Encyclopedia Of Detroit

Fisher Building

Often cited as “Detroit’s largest art object,” the Fisher Building has brightened the skyline of Detroit since 1928. The building was the project of the seven Fisher Brothers, of Fisher Body prestige. Originally carriage-makers, the brothers popularized the closed body for the automobile which made year-round car travel possible. When they decided to build offices for Fisher and Company, they were willing to spend whatever it took to make it the world’s most beautiful office building.

Built with careful attention to detail, the Art Deco Fisher Building features vaulted, hand painted arcade ceilings and an interior utilizing several varieties of marble, brass, and bronze. The brothers hired architect Albert Kahn who used the finest materials, craftsmen and contractors in building what would become Detroit’s tallest building outside of the Downtown Central Business District. When completed in 1928, Kahn was awarded the Architectural League’s silver medal which named the Fisher Building the most beautiful commercial building of that year.

Incredibly, construction took only 15 months at a cost of $3 million. The main tower’s roof was originally covered in gold leaf, but during World War II it was feared the shining gold leaf would be a target for bombers, so it was covered in asphalt. After the war, terra cotta green tiles were used to cover the asphalt and are illuminated at night to make them appear golden.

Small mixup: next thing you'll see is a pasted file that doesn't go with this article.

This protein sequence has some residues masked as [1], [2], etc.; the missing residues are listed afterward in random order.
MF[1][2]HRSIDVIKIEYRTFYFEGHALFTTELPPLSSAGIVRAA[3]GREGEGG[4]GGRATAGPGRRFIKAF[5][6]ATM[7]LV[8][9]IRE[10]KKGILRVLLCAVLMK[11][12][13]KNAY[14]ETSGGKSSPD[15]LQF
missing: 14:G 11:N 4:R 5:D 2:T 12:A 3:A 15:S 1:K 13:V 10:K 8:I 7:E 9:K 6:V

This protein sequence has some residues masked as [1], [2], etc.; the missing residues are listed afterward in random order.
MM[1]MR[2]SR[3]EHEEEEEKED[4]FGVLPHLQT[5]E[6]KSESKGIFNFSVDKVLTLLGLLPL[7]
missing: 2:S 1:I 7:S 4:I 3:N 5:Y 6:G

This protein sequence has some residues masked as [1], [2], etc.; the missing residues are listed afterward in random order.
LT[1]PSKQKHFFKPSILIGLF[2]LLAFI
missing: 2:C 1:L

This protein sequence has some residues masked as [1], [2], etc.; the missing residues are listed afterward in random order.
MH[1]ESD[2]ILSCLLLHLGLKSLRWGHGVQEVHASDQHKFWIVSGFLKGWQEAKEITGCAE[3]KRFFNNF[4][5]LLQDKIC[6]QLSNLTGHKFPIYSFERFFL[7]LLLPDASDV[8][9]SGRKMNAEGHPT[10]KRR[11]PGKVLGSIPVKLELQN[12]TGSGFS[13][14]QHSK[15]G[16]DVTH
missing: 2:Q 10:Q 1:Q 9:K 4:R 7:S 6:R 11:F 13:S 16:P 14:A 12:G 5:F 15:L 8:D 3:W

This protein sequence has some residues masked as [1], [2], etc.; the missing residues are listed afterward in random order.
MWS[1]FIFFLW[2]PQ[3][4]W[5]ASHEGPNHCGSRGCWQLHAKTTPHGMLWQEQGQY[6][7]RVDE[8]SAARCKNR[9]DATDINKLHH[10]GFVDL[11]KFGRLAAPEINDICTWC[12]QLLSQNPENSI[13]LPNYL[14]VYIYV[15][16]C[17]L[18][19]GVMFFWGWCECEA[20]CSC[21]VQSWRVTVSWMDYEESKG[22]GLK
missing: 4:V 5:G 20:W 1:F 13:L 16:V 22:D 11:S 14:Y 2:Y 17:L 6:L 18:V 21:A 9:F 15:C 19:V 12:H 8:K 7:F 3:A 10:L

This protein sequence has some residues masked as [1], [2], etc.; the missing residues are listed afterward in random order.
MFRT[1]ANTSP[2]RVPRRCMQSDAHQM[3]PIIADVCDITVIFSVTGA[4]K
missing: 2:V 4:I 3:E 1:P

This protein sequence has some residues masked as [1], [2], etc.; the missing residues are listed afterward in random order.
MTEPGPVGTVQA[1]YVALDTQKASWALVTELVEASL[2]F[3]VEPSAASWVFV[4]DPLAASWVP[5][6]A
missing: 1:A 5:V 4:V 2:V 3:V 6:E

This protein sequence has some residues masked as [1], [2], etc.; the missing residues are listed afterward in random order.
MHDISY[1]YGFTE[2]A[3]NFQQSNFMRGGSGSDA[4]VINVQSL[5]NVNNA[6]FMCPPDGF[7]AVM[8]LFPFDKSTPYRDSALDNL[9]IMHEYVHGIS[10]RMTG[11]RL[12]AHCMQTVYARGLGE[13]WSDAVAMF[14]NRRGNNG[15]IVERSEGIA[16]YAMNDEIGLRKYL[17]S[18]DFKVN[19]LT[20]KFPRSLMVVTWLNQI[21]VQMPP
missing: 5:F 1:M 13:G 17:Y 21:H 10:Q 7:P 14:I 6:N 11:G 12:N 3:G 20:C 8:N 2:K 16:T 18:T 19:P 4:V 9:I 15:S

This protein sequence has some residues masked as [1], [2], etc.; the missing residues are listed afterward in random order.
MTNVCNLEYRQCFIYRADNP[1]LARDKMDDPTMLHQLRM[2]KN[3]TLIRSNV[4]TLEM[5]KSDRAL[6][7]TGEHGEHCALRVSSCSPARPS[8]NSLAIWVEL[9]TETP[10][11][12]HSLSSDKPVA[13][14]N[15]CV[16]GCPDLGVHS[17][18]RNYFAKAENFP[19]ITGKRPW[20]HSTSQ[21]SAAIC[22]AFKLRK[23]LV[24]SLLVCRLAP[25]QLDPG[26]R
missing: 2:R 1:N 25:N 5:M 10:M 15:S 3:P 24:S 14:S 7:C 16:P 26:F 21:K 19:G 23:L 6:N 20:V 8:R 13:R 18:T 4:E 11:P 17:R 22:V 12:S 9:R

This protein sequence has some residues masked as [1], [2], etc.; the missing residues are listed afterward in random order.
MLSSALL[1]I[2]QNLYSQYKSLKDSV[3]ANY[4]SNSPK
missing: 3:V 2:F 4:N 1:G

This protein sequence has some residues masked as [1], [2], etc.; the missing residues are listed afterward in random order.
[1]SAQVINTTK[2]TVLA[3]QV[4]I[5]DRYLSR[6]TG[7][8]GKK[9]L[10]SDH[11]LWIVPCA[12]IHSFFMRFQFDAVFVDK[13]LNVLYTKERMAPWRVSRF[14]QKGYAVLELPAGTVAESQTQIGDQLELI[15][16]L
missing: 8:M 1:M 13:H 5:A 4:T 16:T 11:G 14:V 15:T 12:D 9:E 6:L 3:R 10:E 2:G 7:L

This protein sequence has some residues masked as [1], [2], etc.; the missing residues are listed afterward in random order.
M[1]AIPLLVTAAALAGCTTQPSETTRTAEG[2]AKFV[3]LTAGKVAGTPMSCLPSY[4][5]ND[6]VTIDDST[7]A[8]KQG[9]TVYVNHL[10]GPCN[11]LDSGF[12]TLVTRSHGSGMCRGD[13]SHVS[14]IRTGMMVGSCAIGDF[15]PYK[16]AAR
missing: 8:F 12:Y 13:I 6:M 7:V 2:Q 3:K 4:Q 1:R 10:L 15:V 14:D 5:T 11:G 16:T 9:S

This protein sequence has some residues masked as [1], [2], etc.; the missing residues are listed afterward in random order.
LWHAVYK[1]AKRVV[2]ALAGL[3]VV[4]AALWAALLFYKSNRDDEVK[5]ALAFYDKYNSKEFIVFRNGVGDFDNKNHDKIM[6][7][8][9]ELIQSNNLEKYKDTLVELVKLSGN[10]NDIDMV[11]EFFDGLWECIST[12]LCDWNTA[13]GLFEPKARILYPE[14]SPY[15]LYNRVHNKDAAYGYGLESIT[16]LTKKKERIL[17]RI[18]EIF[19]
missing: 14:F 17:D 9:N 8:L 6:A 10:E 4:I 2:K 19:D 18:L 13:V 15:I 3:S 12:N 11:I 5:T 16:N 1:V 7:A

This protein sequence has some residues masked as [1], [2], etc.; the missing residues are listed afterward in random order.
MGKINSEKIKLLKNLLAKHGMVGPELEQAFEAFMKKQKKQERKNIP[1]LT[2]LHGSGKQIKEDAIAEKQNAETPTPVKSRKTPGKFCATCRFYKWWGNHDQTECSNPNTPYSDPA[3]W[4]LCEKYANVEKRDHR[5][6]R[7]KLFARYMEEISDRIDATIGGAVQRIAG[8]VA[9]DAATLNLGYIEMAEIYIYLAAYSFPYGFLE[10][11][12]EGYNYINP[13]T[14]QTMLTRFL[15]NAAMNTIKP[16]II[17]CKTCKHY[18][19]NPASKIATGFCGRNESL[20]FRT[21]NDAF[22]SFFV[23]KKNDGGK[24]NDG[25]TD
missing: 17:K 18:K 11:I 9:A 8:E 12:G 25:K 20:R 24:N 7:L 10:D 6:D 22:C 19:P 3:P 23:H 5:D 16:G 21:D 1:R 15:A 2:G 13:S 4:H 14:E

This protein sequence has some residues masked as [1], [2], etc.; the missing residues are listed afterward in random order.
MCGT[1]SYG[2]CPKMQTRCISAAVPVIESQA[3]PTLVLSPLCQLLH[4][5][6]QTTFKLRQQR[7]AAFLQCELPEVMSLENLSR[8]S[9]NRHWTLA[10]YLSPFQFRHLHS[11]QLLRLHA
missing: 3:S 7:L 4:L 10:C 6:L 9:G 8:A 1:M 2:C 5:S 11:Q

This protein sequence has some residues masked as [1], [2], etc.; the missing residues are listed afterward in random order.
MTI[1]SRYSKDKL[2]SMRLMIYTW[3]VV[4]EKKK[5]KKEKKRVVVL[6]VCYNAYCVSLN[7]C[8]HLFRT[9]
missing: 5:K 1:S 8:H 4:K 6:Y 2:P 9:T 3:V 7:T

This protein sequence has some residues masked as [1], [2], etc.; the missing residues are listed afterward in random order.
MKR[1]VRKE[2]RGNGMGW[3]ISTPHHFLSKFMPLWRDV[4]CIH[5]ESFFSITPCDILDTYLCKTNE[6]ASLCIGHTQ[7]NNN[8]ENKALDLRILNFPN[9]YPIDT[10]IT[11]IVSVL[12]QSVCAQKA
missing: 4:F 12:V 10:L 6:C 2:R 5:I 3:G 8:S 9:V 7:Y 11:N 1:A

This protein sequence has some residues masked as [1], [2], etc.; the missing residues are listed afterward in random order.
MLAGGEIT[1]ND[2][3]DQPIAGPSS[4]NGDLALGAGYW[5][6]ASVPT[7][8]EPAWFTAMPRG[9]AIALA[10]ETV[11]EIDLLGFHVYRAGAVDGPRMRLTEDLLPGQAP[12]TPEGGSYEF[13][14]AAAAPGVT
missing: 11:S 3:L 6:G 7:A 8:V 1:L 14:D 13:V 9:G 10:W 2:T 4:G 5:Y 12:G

Kahn hired Geza Maroti, an artist from Budapest, Hungary who worked at Cranbrook, for the inside sculptures, mosaics and frescoes for the building. His works in the Fisher Building contain extensive symbolism focusing on two ideas: the wealth and power of the United States conveyed through commerce and transportation, and American culture and civilization imparted through music and drama. The building also contains architectural sculpture by the prolific Corrado Parducci. 
Originally, the building was to include three skyscrapers, but the onset of the Great Depression limited the project to one tower. The completed building measures more than 440 feet high, with a barrel vaulted lobby that features more than 40 different kinds of marble and an exterior covered in more than 325,000 square feet of marble. There are also tunnels connecting the Fisher Building to what was the General Motors Building across Grand Boulevard and to the New Center Building.
The Fisher Building is home to offices for organizations and professionals, dentists and doctors, banks, retail shops, the renowned Fisher Theater, and the studios of WJR-AM 760. The Fisher Building was added to the National Register of Historic Places in 1989.



Fisher Building postcard, 1935

Fisher Building postcard, 1930

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